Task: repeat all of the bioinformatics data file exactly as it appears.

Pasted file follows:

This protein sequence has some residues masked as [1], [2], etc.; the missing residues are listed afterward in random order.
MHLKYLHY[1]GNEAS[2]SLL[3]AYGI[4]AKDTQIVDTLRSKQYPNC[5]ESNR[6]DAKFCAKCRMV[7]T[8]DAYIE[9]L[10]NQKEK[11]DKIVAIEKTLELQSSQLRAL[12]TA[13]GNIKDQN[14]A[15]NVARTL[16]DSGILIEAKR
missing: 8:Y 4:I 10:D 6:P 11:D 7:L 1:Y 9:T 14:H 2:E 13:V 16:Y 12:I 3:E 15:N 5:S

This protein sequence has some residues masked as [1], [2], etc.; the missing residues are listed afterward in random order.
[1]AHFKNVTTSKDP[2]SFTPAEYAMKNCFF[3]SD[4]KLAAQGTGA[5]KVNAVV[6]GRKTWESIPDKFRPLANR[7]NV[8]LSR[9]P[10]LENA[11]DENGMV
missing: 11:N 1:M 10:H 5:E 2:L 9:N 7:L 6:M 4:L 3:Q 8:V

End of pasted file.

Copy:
This protein sequence has some residues masked as [1], [2], etc.; the missing residues are listed afterward in random order.
MHLKYLHY[1]GNEAS[2]SLL[3]AYGI[4]AKDTQIVDTLRSKQYPNC[5]ESNR[6]DAKFCAKCRMV[7]T[8]DAYIE[9]L[10]NQKEK[11]DKIVAIEKTLELQSSQLRAL[12]TA[13]GNIKDQN[14]A[15]NVARTL[16]DSGILIEAKR
missing: 8:Y 4:I 10:D 6:P 11:D 7:L 1:Y 9:T 14:H 2:E 13:V 16:Y 12:I 3:E 15:N 5:S

This protein sequence has some residues masked as [1], [2], etc.; the missing residues are listed afterward in random order.
[1]AHFKNVTTSKDP[2]SFTPAEYAMKNCFF[3]SD[4]KLAAQGTGA[5]KVNAVV[6]GRKTWESIPDKFRPLANR[7]NV[8]LSR[9]P[10]LENA[11]DENGMV
missing: 11:N 1:M 10:H 5:E 2:L 9:N 7:L 6:M 4:L 3:Q 8:V